Friday, July 08, 2016

Modi "trumps" economic reforms in faour of political exigency: "The Economist" on Cabinet expansion

Jayant Sinha
By Our Representative
In a sharply-worded commentary, the influential British weekly, “The Economist” (June 9) has said that the latest Cabinet expansion by the Prime Minister is likely to affect his reforms agenda. The heading of the commentary, published under the Indian politics section, is significant: “Modi-fication: A swelling cabinet suggests that politics trumps reform”.
Particularly singling out the transfer of minister of state for finance Jayant Sinha, whom the weekly calls “an outspoken former investment banker”, “The Economist” regrets, he “will now be a junior minister for civil aviation”, with “two BJP stalwarts with little background in finance will share his old post.”
Sinha, a graduate with distinction from the Indian Institute of Technology, Delhi (IIT-D) and the Harvard Business School graduate, is known for his strong views on economic reforms. A member of parliament from Hazaribagh, Jharkhand, he served top consultants McKinsey for 12 years.
One who helped Modi frame national economic policy, including organizing and hosting an international business leaders' forum with Modi in February 2014, investors had cheered when Sinha, a former venture capitalist, when he was appointed in the finance ministry.
Articles written by Sinha, such as 'Strategies That Fit Emerging Markets' in the “Harvard Business Review” and 'It is time for India to rein in its robber barons' in the “Financial Times” are said to have been widely quoted in scholarly works and are used as reference material in business schools.
Among reasons being cited for his removal from the post is his father, Yashwant Sinha's strong and repeated criticism of the Modi government. Recently, Yashwant Sinha, a former finance minister attacked the government on key policies and strategy, like its dealing with the Nuclear Suppliers Group or NSG.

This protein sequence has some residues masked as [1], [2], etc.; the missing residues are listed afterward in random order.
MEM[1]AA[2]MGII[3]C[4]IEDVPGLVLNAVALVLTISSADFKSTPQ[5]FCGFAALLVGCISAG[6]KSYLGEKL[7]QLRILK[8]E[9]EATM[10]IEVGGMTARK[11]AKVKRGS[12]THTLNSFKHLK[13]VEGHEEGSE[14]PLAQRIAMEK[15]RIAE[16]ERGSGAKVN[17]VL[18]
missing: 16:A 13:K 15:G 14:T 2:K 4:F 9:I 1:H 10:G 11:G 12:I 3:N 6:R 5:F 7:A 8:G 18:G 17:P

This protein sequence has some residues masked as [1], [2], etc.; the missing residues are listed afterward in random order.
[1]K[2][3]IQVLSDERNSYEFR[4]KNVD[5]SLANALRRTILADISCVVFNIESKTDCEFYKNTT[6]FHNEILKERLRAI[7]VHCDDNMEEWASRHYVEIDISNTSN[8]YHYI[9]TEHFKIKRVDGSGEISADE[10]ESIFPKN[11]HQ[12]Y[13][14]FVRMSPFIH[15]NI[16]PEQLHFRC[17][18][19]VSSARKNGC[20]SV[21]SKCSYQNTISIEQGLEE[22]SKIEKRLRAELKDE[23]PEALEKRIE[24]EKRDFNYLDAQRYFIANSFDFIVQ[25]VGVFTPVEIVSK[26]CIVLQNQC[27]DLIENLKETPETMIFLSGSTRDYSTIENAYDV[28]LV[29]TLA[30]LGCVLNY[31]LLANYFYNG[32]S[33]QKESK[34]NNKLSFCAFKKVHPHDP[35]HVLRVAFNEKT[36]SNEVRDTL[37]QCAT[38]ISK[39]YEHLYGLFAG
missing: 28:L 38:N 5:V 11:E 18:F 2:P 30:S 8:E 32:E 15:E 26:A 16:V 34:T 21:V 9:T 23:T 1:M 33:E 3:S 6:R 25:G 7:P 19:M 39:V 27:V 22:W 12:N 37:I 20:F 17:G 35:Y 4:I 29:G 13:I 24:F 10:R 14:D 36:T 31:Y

“Controversial ministers were moved to less visible posts, and technocrats replaced by figures with more populist appeal”, the weekly notes, adding, "With three years to go before a general election, Modi’s choice raises questions about how much he will get done.” It quotes an editorial in the daily “Mint” to say: “Jumbo cabinets are not exactly the optimal solution to governance challenges.”
The commentary says, “India’s can-do prime minister, swept to victory two years ago promising minimum government with maximum governance”, and after he came to power, his incoming team only boasted “45 ministers and ministers of state, compared with the unwieldy 77-person crew fielded by the previous government.”
However, the commentary observes, “On July 5, following his second reshuffle since taking office, Modi’s council of ministers ballooned to an even wobblier 78”, insisting, “Running such a sprawling, untidy republic does require a lot of people.”
The commentary says, “Only 27 of Mr Modi’s ministers will actually sit with him in cabinet meetings. The other 50 are junior ministers, tied to specific portfolios.”
Quoting unnamed “Government loyalists”, “The Economist” says, they believe “the extra hands will make it easier to carry out the prime minister’s ambitious reform agenda.” However, it adds, “Many among India’s noisy chattering classes fear the opposite is true.”
“The Economist” wonders whether the Cabinet reshuffle has anything to do with the elections, which loom next year in several crucial states, including the biggest state Uttar Pradesh with some 200m people, the prosperous Punjab and Modi’s home state of Gujarat.”
The weekly points to how last year Modi's “Hindu-nationalist Bharatiya Janata party (BJP)” was defeated in the polls in Bihar, “a state famed for convoluted politics based on group affiliations such as caste and religion.”
This, it suggests, may have made Amit Shah, “the party’s grizzled president and Modi’s closest henchman, determined to widen the BJP’s appeal well beyond its base among higher-caste Hindus.”
“The party has made special efforts to woo Dalits, or “untouchables”, who make up a crucial bloc of voters in Uttar Pradesh. Small wonder that among 19 newly minted ministers, ten are from what India officially classifies as 'backward' castes, and three are from Uttar Pradesh”, “The Economist” notes.

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